Rio Communities is a very small city located in the state of New Mexico. With a population of 4,977 people and just one neighborhood, Rio Communities is the 45th largest community in New Mexico.
Unlike some cities, Rio Communities isn’t mainly white- or blue-collar. Instead, the most prevalent occupations for people in Rio Communities are a mix of both white- and blue-collar jobs. Overall, Rio Communities is a city of service providers, professionals, and sales and office workers. There are especially a lot of people living in Rio Communities who work in maintenance occupations (8.26%), teaching (8.19%), and food service (8.07%).
Also of interest is that Rio Communities has more people living here who work in computers and math than 95% of the places in the US.
Residents will find that the city is relatively quiet. This is because it is not over-populated, and it has fewer college students, renters, and young children - all of whom can be noisy at times. So, if you're looking for a relatively peaceful place to live, Rio Communities is worth considering.
In terms of college education, Rio Communities is nearly on par with the US average for all cities of 21.84%: 17.95% of adults 25 and older in Rio Communities have a bachelor's degree or advanced degree.
The per capita income in Rio Communities in 2018 was $22,326, which is middle income relative to New Mexico, and lower middle income relative to the rest of the US. This equates to an annual income of $89,304 for a family of four. However, Rio Communities contains both very wealthy and poor people as well.
Rio Communities is an extremely ethnically-diverse city. The people who call Rio Communities home describe themselves as belonging to a variety of racial and ethnic groups. People of Hispanic or Latino origin are the most prevalent group in Rio Communities, accounting for 53.57% of the city’s residents (people of Hispanic or Latino origin can be of any race). The greatest number of Rio Communities residents report their race to be White, followed by Black or African-American. Important ancestries of people in Rio Communities include German, Irish, English, Hungarian, and Scots-Irish.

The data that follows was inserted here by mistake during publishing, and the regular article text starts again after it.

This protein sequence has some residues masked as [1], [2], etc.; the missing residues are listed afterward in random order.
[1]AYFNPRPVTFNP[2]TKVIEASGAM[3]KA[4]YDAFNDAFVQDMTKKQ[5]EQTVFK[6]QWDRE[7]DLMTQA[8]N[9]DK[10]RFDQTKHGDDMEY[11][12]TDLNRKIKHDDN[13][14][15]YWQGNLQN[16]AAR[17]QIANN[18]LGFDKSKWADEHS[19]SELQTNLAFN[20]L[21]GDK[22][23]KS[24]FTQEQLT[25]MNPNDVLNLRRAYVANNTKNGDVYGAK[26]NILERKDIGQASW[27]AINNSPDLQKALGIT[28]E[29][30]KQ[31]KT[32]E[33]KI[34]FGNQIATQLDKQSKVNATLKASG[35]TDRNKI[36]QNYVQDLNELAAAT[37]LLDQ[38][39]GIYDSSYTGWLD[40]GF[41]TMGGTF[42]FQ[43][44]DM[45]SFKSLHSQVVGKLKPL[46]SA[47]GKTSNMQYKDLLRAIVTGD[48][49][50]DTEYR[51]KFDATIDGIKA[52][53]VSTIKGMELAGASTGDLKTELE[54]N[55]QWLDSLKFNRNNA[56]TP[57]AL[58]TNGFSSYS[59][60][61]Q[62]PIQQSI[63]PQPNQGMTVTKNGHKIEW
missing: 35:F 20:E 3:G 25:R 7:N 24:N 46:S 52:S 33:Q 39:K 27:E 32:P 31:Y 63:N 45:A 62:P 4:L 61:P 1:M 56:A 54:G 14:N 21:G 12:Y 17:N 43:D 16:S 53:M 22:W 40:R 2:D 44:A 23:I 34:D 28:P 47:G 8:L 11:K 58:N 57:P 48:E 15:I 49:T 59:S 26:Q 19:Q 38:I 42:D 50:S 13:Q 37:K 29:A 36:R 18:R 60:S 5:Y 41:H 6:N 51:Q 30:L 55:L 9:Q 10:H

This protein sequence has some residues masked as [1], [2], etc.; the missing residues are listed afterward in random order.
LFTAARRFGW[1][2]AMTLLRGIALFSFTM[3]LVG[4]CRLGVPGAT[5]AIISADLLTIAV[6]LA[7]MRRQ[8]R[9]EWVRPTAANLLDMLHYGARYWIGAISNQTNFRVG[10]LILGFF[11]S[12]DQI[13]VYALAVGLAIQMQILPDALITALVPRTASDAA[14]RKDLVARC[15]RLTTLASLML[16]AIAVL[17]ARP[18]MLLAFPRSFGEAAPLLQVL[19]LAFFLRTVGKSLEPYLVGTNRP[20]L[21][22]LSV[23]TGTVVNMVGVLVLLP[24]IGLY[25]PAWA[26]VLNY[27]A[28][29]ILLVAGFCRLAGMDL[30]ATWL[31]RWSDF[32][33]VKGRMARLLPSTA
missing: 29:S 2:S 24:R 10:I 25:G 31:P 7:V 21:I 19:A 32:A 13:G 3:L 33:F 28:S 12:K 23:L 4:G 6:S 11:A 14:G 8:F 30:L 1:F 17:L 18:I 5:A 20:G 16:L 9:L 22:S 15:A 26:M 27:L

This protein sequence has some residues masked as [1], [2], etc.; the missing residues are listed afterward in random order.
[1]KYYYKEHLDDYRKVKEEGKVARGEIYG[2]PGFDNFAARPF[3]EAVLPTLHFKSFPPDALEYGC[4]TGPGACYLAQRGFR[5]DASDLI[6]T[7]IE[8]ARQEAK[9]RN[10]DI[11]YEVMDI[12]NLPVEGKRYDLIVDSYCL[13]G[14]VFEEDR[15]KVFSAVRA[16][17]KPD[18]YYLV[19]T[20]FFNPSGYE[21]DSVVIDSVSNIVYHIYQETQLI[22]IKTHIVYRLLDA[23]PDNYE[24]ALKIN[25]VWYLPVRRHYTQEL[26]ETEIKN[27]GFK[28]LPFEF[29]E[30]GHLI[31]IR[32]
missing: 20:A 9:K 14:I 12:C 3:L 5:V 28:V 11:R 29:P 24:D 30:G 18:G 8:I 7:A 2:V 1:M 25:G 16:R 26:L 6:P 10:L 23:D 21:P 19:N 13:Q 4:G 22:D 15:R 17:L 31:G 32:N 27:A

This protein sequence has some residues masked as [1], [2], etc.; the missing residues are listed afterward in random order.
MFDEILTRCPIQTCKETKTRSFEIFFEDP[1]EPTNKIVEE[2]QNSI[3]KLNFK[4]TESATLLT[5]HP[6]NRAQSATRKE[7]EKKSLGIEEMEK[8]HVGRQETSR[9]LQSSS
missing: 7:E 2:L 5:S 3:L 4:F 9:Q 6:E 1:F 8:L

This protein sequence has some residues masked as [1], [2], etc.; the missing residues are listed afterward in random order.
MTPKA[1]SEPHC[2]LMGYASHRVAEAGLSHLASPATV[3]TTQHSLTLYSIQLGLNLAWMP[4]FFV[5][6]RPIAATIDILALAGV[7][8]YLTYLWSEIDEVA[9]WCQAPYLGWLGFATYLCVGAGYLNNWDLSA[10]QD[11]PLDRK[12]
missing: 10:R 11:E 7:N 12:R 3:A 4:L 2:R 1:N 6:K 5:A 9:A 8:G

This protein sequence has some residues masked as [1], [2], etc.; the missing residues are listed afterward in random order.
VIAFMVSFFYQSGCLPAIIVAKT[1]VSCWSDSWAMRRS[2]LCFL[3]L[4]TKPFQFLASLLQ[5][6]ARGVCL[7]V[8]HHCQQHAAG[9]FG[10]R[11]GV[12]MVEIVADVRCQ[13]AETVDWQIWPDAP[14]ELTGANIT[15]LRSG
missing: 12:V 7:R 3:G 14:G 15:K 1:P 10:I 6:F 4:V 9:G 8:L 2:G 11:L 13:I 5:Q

The most common language spoken in Rio Communities is English. Other important languages spoken here include Spanish and Native American languages.
Many things matter about a neighborhood, but the first thing most people notice is the way a neighborhood looks and its particular character. For example, one might notice whether the buildings all date from a certain time period or whether shop signs are in multiple languages. This particular neighborhood in Rio Communities, the neighborhood, has some outstanding things about the way it looks and its way of life that are worth highlighting.
Did you know that the neighborhood has more Hungarian and Romanian ancestry people living in it than nearly any neighborhood in America? It's true! In fact, 2.7% of this neighborhood's residents have Hungarian ancestry and 0.9% have Romanian ancestry.
How wealthy a neighborhood is, from very wealthy, to middle income, to low income is very formative with regard to the personality and character of a neighborhood. Equally important is the rate of people, particularly children, who live below the federal poverty line. In some wealthy gated communities, the areas immediately surrounding can have high rates of childhood poverty, which indicates other social issues. NeighborhoodScout's analysis reveals both aspects of income and poverty for this neighborhood.